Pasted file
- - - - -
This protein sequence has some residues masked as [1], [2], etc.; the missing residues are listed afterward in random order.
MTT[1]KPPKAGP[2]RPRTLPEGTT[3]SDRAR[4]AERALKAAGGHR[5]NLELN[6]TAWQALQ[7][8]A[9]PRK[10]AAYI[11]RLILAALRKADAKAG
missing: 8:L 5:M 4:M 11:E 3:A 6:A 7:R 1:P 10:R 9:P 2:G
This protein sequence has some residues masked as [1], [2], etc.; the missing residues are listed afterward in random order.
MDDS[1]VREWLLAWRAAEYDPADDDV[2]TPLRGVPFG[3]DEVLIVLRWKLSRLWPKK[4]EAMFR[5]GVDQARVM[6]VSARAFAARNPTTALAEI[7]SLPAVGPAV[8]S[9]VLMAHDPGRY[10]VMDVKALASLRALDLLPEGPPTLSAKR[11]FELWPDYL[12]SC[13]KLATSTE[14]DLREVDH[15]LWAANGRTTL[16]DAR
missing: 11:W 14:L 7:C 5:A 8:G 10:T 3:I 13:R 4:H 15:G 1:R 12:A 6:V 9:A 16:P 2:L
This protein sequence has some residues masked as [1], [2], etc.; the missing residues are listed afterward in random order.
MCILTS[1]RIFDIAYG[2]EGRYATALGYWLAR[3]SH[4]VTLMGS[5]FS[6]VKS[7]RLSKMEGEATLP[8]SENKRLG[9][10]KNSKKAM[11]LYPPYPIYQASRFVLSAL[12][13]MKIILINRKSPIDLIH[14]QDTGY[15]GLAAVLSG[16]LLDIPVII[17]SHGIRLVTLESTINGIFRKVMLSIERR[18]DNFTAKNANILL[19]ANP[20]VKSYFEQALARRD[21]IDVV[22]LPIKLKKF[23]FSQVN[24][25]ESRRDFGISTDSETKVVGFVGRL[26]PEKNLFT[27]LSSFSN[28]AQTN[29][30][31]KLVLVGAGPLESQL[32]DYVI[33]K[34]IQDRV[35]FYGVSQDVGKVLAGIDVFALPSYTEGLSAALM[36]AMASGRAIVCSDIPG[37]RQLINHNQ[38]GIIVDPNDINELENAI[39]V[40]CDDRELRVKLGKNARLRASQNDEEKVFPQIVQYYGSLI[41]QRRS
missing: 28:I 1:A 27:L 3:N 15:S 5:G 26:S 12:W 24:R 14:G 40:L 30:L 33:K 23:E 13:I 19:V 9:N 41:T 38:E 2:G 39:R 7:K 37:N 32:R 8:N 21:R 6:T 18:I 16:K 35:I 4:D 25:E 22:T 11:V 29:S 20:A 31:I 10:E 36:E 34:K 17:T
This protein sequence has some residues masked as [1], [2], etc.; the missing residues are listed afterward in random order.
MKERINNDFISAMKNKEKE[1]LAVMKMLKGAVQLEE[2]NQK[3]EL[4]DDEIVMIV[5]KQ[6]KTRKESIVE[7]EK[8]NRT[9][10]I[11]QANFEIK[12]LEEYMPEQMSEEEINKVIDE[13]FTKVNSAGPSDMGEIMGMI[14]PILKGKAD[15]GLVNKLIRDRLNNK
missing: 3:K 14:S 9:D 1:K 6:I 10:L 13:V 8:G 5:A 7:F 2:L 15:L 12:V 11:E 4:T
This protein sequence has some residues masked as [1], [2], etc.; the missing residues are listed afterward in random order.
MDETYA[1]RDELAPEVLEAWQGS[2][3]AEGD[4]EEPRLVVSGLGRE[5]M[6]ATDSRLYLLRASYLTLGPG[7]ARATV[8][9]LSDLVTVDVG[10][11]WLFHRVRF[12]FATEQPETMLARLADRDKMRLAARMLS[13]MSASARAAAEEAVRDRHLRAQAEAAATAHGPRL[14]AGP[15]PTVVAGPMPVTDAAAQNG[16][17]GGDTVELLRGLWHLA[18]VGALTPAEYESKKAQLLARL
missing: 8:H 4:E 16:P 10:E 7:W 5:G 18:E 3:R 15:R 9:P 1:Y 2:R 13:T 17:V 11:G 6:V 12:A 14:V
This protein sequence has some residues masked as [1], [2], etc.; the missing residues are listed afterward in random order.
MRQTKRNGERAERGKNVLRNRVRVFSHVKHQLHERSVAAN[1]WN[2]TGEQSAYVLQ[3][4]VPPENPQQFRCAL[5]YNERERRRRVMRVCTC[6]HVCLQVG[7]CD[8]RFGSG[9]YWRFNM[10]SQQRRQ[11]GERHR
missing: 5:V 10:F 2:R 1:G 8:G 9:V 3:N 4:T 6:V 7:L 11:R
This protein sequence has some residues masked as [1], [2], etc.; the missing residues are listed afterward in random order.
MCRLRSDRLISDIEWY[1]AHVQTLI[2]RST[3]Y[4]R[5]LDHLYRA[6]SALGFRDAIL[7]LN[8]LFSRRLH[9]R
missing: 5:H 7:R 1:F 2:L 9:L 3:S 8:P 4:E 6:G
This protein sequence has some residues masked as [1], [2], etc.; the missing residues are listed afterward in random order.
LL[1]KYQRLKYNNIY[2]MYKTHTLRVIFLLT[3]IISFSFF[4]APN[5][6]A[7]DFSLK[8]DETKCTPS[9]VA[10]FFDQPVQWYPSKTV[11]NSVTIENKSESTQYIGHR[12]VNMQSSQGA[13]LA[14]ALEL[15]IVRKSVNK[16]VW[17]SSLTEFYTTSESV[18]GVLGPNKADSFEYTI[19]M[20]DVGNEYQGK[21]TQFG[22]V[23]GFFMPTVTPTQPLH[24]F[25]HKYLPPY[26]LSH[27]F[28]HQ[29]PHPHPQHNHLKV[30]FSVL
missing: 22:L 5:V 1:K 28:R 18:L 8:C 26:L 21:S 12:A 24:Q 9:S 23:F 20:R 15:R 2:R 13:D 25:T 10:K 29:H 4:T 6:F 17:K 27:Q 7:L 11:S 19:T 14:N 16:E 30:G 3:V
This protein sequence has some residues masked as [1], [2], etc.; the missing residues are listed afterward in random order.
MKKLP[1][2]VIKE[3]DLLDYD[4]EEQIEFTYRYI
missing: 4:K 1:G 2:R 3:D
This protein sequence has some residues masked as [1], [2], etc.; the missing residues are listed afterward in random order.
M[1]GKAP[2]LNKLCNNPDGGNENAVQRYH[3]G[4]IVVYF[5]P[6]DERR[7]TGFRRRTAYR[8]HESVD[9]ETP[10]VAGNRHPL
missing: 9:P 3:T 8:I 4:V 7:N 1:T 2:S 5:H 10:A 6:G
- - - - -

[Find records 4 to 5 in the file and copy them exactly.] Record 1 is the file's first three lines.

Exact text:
This protein sequence has some residues masked as [1], [2], etc.; the missing residues are listed afterward in random order.
MKERINNDFISAMKNKEKE[1]LAVMKMLKGAVQLEE[2]NQK[3]EL[4]DDEIVMIV[5]KQ[6]KTRKESIVE[7]EK[8]NRT[9][10]I[11]QANFEIK[12]LEEYMPEQMSEEEINKVIDE[13]FTKVNSAGPSDMGEIMGMI[14]PILKGKAD[15]GLVNKLIRDRLNNK
missing: 3:K 14:S 9:D 1:K 6:I 10:L 13:V 8:G 5:A 7:F 2:L 15:L 12:V 11:E 4:T
This protein sequence has some residues masked as [1], [2], etc.; the missing residues are listed afterward in random order.
MDETYA[1]RDELAPEVLEAWQGS[2][3]AEGD[4]EEPRLVVSGLGRE[5]M[6]ATDSRLYLLRASYLTLGPG[7]ARATV[8][9]LSDLVTVDVG[10][11]WLFHRVRF[12]FATEQPETMLARLADRDKMRLAARMLS[13]MSASARAAAEEAVRDRHLRAQAEAAATAHGPRL[14]AGP[15]PTVVAGPMPVTDAAAQNG[16][17]GGDTVELLRGLWHLA[18]VGALTPAEYESKKAQLLARL
missing: 8:H 4:E 16:P 10:E 7:W 5:G 18:E 3:R 15:R 9:P 1:Y 2:R 13:T 17:V 11:G 6:V 12:A 14:V